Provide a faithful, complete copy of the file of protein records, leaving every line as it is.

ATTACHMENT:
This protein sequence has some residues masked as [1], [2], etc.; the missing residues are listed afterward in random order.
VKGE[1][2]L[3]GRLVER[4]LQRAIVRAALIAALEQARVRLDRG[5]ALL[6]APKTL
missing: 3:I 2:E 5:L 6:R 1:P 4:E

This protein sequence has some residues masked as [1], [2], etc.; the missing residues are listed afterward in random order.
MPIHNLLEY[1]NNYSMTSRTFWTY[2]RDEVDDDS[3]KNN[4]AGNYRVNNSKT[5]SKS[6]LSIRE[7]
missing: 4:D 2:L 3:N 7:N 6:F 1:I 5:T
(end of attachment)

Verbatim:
This protein sequence has some residues masked as [1], [2], etc.; the missing residues are listed afterward in random order.
VKGE[1][2]L[3]GRLVER[4]LQRAIVRAALIAALEQARVRLDRG[5]ALL[6]APKTL
missing: 3:I 2:E 5:L 6:R 1:P 4:E

This protein sequence has some residues masked as [1], [2], etc.; the missing residues are listed afterward in random order.
MPIHNLLEY[1]NNYSMTSRTFWTY[2]RDEVDDDS[3]KNN[4]AGNYRVNNSKT[5]SKS[6]LSIRE[7]
missing: 4:D 2:L 3:N 7:N 6:F 1:I 5:T